| ||Mytilus smaragdinus Chemnitz, 1785|
|En - Green mussel, Fr - Moule verte asiatique, Sp - Mejillón verde.|
3Alpha Code: MSV Taxonomic Code: 3161003202|
|Scientific Name with Original Description|
|Mytilus viridis Linnaeus, 1758. Description of several species of chondropterygious fishes of North America. Systema Naturae per Regna Tria Naturae, Secundum Classes, Ordines, Genera, Species, cum Characteribus, Differentiis, Synonymis, Locis. Edition 10, Tomus 1, Holmiae. 824 pp.|
|The shell tapers to a sharp, downturned beak and has a smooth surface covered with a periostracum. The ventral margin of the shell is straight or weakly concave.
The ridge which supports the ligament connecting the two shell valves is finely pitted. The beak has interlocking teeth: one in the rigth valve and two in the left. The wavy posterior end of the paleal line and the large kidney-shaped adductor muscle are diagnostic features of this species.
Periostracum can be vivid green to dark brownish-green near the outer edge and olive-green near the attachment point. The interior of the shell valves is shiny and pale bluish green.
|This species is widely distributed in the Indo-Pacific region, extending from Japan to New Guinea and from the Persian Gulf to South Pacific Islands (Siddall, 1980).|
|Habitat and Biology|
|Up to 10 m depth.Forms dense populations (up to 35000 individuals per square metre).On a variety of structures including vessels, wharves, mariculture equipment, buoys and other hard substrata.This species is an efficient filter feeder, feeding on small zooplankton, phytoplankton an dother suspended fine organis material.|
Sexes are separate and fertilisation is external. Spawning generally occurs twice a year between early spring and late autumn (Rajagopal et al., 1998), howeveer, in the Philippines and Thailand spawning occurs year round. Sexual maturity occurs at 15-30 mm shell length.
Life spans is about 3 years.Found in estuarine habitats with salinities ranging from 18-33 ppt and temperatures from 11-32 °C (Segnini de Bravo et al.,1998). This species showed a broad salinity and temperature tolerance in experimental testing.
|This species can reach 150 mm.|
|Interest to Fisheries|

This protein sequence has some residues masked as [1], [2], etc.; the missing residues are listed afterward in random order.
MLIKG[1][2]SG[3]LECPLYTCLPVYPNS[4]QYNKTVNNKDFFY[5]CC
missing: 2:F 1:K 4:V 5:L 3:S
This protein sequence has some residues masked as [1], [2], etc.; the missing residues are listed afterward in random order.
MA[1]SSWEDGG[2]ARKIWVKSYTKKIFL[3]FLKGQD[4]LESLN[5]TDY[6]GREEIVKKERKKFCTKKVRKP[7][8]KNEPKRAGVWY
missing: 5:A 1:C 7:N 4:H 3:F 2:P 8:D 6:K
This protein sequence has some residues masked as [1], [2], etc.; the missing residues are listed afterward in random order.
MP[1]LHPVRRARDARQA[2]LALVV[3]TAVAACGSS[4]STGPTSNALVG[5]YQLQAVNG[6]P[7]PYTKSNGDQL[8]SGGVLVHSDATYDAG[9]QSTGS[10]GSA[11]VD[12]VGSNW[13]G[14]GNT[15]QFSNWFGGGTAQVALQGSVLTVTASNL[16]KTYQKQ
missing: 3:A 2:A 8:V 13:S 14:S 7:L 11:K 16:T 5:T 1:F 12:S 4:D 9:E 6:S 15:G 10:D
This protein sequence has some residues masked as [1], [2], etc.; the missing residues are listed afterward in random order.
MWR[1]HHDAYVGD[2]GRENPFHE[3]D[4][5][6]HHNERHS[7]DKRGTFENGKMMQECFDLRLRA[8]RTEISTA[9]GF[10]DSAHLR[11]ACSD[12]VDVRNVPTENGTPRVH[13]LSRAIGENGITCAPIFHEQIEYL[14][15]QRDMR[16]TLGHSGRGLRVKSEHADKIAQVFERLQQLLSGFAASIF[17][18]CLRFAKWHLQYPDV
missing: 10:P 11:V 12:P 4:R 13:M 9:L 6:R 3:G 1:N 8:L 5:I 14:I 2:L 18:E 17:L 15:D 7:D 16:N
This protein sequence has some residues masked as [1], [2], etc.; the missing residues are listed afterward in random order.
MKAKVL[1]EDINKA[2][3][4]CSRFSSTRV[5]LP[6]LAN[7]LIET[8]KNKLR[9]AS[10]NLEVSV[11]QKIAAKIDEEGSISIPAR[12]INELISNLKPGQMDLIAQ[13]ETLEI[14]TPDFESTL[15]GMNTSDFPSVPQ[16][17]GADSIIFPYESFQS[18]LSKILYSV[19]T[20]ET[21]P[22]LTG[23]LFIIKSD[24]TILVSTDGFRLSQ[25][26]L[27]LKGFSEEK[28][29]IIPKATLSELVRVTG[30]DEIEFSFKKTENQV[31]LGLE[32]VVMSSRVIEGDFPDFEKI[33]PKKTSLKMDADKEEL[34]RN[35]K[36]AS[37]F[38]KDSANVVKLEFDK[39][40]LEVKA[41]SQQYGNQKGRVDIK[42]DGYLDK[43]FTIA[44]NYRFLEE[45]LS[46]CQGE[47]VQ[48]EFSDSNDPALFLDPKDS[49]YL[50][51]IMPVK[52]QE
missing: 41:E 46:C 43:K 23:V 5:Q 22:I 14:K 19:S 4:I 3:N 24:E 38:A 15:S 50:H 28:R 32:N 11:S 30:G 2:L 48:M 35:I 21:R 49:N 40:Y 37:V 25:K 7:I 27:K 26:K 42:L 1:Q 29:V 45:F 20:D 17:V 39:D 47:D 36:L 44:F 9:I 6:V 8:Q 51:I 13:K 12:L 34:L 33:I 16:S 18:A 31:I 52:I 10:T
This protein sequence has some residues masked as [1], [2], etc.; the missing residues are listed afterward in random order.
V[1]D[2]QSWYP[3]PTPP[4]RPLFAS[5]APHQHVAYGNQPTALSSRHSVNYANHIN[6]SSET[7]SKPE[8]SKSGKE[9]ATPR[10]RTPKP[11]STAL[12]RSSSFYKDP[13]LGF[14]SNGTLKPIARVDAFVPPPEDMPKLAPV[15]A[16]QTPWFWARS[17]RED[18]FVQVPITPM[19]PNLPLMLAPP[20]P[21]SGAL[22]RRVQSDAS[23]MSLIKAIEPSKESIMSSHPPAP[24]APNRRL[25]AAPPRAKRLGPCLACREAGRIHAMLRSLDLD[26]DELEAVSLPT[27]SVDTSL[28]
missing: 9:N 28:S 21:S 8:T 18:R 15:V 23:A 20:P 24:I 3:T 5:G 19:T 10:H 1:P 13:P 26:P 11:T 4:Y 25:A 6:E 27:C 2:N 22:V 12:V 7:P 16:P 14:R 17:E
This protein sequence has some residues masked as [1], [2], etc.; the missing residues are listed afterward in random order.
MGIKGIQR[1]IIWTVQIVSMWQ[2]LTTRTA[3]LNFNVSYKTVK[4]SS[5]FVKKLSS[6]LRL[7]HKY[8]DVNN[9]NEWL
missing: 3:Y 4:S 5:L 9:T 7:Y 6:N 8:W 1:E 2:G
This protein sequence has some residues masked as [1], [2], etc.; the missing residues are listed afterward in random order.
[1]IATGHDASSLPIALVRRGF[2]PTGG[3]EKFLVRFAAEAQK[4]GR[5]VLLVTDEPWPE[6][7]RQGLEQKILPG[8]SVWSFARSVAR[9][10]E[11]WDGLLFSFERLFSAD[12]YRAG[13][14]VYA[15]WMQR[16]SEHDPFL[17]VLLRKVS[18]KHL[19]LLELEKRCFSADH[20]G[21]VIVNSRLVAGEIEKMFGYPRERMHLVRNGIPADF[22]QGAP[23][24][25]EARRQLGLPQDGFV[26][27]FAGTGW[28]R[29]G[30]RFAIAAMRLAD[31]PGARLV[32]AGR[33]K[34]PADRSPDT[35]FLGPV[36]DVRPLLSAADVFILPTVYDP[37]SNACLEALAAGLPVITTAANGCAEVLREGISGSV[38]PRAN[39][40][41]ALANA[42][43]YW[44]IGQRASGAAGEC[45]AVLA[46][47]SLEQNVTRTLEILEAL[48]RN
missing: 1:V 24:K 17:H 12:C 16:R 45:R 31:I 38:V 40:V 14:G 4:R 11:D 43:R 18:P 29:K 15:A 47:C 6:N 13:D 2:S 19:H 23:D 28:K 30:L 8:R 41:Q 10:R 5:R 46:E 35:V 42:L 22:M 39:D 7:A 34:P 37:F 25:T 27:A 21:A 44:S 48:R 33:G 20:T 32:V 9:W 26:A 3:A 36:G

|A popular food, the green mussel is harvested in the wild and grown in aquaculture facilities in its native area. FAO's Yearbook of Fishery Statistics reports a range of yearly capture production from around 20550 mt in 1995 to 21520 mt in 1999 (Philippines, Singapore, Thailand). FAO's Yearbook of Fishery Statistics reports a range of yearly aquaculture production from around 69153 mt in 1995 to 68509 mt in 1999 (India, Malaysia, Philippines, Singapore, Thailand).|
In China, the Philippines, and Malaysia the green mussel is highly prized as food.
Perna viridis can have economic, ecological and human health impacts. Economically, it can cause problems with water systems of industrial complexes by clogging pipes, increasing corrosion and reducing efficiency. It is also a problem for vessels: fouling can raise cost for owners due to increased maintenance, decreased fuel efficiency and blocked or damaged internal pipes. Fouling on mariculture equipment alters maintenance routines, harvest times and may restrict water flow thus effecting product quality.
Ecologically, P. viridis is able to outcompete many other fouling species (native mussels), causing changes in community structure and trophic relationships.
|The green mussel is originally from the Indian and Pacific Oceans, and were first found in the western hemisphere in waters surrounding the Caribbean island of Trinidad in 1990 and then later along the nearby coast of Venezuela in 1993. The first known occurrence of the green mussel in the United States was in Tampa Bay, Florida, during the summer of 1999. Scientists suspect that the method of transportation presumably was as larvae in the sea water ballast tanks of ships (http://www.fcsc.usgs.gov/greenmussel2.pdf).|
Threat to humans: They can be carriers of diseases and parasites harmful to native species. P. viridis has also been recorded with high levels of accumulated toxins and heavy metals and is linked to shellfish poisoning in humans.
Poutiers, J. M. - 1998. Bivalves (Acephala, Lamellibranchia: Pellecypoda). In: The living Marine Resources of the Western Central Pacific.
Volume 1. Seaweeds, corals, bivalves and gastropods. (Carpentier, K. E., Niem, V. H. eds) FAO, Rome, Italy.
Rajagopal, S., Venugopalan, V. P, Nair, K.V.K, van der Velde, G, Jenner, H. A. & den Hartog, C - 1998. Reproduction, growth rate and culture potential of the green mussel, Perna viridis (L.) in Edaiyur backwaters, east coast of India. Aquaculture .
Segnini de Bravo, M.I, Chung, K.S & Perez, J.E - 1998. Salinity and temperature tolerances of the green and brown mussels, Perna viridis and Perna perna (Bivalvia: Mytilidae). Revista de Biologia Tropical. .
Supplemento 46(5): 121-126..
Siddall, S.E. - 1980. A clarification of the genus Perna Mytilidae. Bull. Mar. Sci. .
Sivalingam, P.M. - 1977. Aquaculture of the green mussel, Mytilus viridis Linnaeus in Malaysia. Aquaculture. .
Vakily, J.M. - 1989. The biology and culture of mussels of the genus Perna. ICLARM Studies and Reviews. .
17, 63 .pp.